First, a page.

Spring break is coming up. Whether you are a college student getting ready to head out for a little party fun, or a family trying to figure out what you can do while the kids are out of school, there are plenty of possibilities for spring break.
Unfortunately, some spring break ideas tend to be rather expensive. Do you really want to spend $1,000 on your spring break? Plus, air travel  is expensive during spring break season, and sometimes hotels charge more, too. If you take a few minutes to find your creativity and your inner frugality, though, you might find that spring break doesn’t have to be that expensive after all.
1. Plan a Staycation
Do you really have to go across the country to have a good spring break? Plan a staycation . College students can look up the local attractions. Many college students don’t pay much attention to what is happening locally; their focus is often on university events. Widen your gaze a bit, and see what there is locally. I was surprised to find that my college town sported a variety of community events and local activities, as well as great history sites.
As a family, you can use this week to explore your local town. Plan a different activity for each day. Find out what events are happening nearby. Many cities have special museum days, as well as free history sites. You can go for a picnic in the park, or ride your bikes. There are plenty of things to do with a staycation.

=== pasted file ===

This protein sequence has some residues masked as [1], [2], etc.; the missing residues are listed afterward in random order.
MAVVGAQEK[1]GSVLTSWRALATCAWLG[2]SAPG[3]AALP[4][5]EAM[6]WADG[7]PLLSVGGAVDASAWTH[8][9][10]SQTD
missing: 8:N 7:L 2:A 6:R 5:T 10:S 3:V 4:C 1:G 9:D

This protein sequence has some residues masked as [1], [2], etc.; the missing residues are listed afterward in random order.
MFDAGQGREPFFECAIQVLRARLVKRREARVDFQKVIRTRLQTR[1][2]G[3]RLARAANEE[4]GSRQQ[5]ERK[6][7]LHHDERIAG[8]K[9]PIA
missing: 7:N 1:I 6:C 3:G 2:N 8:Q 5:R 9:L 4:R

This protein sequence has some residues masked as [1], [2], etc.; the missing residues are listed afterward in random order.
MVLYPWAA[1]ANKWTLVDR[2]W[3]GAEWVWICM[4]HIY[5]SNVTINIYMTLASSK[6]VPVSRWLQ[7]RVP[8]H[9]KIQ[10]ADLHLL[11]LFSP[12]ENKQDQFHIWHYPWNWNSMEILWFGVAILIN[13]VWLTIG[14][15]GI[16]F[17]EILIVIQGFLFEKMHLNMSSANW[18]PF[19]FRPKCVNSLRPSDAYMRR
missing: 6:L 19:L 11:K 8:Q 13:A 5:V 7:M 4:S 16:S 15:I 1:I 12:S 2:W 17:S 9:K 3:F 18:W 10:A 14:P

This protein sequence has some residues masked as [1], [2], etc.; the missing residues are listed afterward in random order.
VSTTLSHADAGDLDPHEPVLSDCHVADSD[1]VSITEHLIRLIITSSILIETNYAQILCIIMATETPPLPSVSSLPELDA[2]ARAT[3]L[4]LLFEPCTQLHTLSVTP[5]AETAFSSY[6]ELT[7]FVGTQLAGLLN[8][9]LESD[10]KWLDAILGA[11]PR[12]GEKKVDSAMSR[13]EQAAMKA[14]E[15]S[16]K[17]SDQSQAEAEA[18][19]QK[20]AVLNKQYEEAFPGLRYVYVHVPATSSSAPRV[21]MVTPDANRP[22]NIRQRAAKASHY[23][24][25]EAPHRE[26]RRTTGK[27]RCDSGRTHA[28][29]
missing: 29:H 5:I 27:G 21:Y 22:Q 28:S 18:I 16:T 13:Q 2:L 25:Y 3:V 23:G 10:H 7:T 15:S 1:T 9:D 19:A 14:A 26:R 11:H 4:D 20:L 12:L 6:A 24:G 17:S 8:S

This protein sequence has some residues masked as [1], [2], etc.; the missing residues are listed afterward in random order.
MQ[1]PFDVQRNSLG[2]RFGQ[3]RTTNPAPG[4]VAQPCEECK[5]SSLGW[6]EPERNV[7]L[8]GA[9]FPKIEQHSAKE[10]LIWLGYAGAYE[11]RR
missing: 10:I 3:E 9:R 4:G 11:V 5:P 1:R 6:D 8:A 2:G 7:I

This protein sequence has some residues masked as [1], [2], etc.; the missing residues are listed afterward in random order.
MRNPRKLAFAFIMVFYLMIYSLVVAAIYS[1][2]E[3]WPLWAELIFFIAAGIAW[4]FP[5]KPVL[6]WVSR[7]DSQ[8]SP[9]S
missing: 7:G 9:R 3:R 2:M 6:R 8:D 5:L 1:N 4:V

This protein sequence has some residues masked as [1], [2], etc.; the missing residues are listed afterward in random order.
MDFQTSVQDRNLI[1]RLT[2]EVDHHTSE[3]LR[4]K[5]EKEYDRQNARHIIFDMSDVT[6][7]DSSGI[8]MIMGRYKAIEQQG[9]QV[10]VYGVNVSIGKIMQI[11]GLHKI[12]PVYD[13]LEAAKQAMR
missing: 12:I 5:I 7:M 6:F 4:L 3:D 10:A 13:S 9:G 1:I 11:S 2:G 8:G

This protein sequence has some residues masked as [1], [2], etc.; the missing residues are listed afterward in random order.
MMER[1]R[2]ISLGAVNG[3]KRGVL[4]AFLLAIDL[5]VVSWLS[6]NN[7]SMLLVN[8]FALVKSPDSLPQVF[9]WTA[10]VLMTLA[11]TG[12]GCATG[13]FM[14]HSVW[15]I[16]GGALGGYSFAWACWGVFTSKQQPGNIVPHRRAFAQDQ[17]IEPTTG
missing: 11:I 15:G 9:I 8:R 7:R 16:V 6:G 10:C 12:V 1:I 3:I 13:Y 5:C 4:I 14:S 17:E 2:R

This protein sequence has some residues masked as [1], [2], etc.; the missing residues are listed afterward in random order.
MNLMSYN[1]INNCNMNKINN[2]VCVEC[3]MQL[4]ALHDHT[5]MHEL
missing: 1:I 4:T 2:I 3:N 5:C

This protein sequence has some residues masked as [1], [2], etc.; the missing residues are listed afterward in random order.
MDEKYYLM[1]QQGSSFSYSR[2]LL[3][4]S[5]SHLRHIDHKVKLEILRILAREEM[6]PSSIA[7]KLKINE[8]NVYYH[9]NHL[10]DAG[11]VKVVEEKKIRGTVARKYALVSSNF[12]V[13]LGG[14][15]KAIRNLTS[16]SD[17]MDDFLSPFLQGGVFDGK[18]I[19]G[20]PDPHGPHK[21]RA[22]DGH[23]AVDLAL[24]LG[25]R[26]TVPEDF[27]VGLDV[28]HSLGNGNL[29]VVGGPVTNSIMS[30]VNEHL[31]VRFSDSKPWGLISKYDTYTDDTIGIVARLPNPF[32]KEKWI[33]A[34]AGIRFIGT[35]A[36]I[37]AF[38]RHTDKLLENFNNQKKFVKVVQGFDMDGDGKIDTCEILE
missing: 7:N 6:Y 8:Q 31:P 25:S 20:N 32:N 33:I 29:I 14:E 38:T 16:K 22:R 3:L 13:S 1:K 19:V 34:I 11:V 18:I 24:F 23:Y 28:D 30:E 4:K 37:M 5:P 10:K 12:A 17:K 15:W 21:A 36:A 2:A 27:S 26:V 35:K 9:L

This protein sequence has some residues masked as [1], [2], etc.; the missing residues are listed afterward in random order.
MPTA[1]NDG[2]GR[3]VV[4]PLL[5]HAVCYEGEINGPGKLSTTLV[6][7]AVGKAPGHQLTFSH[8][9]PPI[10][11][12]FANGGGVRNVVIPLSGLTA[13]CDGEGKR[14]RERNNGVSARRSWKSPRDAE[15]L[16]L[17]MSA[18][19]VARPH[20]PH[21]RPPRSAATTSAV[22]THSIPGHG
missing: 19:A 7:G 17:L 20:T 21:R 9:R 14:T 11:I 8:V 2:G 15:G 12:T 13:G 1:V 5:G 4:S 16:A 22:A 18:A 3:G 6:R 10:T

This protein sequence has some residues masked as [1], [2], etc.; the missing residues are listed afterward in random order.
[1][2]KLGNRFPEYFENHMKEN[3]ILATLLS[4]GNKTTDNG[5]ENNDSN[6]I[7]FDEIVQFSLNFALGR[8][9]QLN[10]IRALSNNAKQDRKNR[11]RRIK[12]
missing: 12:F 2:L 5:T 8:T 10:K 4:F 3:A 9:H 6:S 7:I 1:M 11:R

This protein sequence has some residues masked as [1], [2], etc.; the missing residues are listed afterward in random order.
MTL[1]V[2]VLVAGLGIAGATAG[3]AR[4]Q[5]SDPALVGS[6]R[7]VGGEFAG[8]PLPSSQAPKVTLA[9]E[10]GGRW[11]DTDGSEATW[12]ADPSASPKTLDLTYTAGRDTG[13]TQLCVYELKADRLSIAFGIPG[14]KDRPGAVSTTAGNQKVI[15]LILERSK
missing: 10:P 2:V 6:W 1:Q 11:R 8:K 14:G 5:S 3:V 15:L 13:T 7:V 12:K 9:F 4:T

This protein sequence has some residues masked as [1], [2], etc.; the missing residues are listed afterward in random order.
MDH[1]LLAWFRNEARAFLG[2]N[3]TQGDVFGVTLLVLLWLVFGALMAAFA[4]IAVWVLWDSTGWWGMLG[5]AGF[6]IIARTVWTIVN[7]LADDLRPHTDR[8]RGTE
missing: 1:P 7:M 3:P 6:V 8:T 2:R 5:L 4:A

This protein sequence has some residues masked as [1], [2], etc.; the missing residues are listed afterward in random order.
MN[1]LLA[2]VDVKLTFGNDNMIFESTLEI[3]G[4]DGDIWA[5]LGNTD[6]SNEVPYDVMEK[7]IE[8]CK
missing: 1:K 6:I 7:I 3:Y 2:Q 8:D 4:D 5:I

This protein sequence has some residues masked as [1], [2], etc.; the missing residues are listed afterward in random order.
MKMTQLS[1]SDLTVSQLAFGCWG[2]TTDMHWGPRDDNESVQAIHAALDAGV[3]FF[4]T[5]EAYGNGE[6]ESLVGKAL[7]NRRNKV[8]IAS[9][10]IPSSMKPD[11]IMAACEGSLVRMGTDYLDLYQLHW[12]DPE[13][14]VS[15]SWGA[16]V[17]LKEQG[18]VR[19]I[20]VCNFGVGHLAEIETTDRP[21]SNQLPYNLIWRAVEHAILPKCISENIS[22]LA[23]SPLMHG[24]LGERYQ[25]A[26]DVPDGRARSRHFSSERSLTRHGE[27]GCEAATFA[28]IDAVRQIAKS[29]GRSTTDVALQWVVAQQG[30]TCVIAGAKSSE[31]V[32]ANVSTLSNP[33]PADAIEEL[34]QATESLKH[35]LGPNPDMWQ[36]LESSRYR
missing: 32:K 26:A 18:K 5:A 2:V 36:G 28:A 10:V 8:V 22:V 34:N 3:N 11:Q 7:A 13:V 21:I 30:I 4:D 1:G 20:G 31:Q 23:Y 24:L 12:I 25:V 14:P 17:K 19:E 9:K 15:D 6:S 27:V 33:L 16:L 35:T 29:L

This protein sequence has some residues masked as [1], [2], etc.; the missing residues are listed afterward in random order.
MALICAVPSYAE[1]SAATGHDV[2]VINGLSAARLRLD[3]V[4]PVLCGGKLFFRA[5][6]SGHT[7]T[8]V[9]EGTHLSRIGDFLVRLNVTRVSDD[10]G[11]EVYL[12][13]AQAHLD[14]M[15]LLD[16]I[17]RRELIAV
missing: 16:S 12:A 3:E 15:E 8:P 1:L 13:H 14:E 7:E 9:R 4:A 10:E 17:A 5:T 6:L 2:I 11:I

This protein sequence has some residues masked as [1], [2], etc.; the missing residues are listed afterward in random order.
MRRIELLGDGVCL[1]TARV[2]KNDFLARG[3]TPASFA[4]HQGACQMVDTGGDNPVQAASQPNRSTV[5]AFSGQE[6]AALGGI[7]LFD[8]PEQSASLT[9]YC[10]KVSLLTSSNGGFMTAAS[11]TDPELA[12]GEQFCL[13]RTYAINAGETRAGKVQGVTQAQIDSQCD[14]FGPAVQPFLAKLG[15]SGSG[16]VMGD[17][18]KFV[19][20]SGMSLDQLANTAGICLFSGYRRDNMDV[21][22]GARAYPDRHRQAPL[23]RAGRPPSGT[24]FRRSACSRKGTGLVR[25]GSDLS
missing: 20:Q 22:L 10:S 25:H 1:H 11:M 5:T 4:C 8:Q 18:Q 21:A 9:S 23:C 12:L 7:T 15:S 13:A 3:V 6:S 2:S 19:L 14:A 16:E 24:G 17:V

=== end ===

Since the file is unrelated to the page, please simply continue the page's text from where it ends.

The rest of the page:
If you are set on spending a night or two somewhere, there is no need to go very far. Pick a town that is only a few hours away, and book a hotel there for a night or two. Do some exploring of a location in not too far. It’ll save you on gas, while getting you out of town.
Spring break is a great time to go camping, especially if you live somewhere that is somewhat warm, or if you can drive to somewhere a little warmer in a day or so. When I lived in Southern Utah, spring break was a great time to go camping. Temperatures were comfortable for hiking and other outdoor activities, and the nights didn’t get too cold. A possibility in cold climes is camping in the snow. Make sure you know what you are doing, though.
Families can vary it up a bit by camping in the back yard, or even camping in the living room (if it’s too cold). The truly adventurous, with older kids, can actually go snow camping. Camping is relatively inexpensive, and provides a chance to enjoy nature.
3. Alternative Spring Break
If you like to help others, you can do what is known as an alternative spring break. You do have to pay for the experience, and sometimes it starts to get a little pricey, but many universities have alternative spring break clubs. You do fund raising throughout the year so that you don’t have to pay as much out of your own pocket, and then you travel somewhere to perform service. The alternative spring break club at my undergrad build a school in Mexico.
Even if you don’t do an “official” alternative spring break, it is possible to have a good service experience during this time. Get together with friends, and then find out about a need in your community. Help with Habitat for Humanity, the local women’s shelter, a food bank or soup kitchen, or find someone in your neighborhood who needs help with a project. Service is a great way to spend your spring break.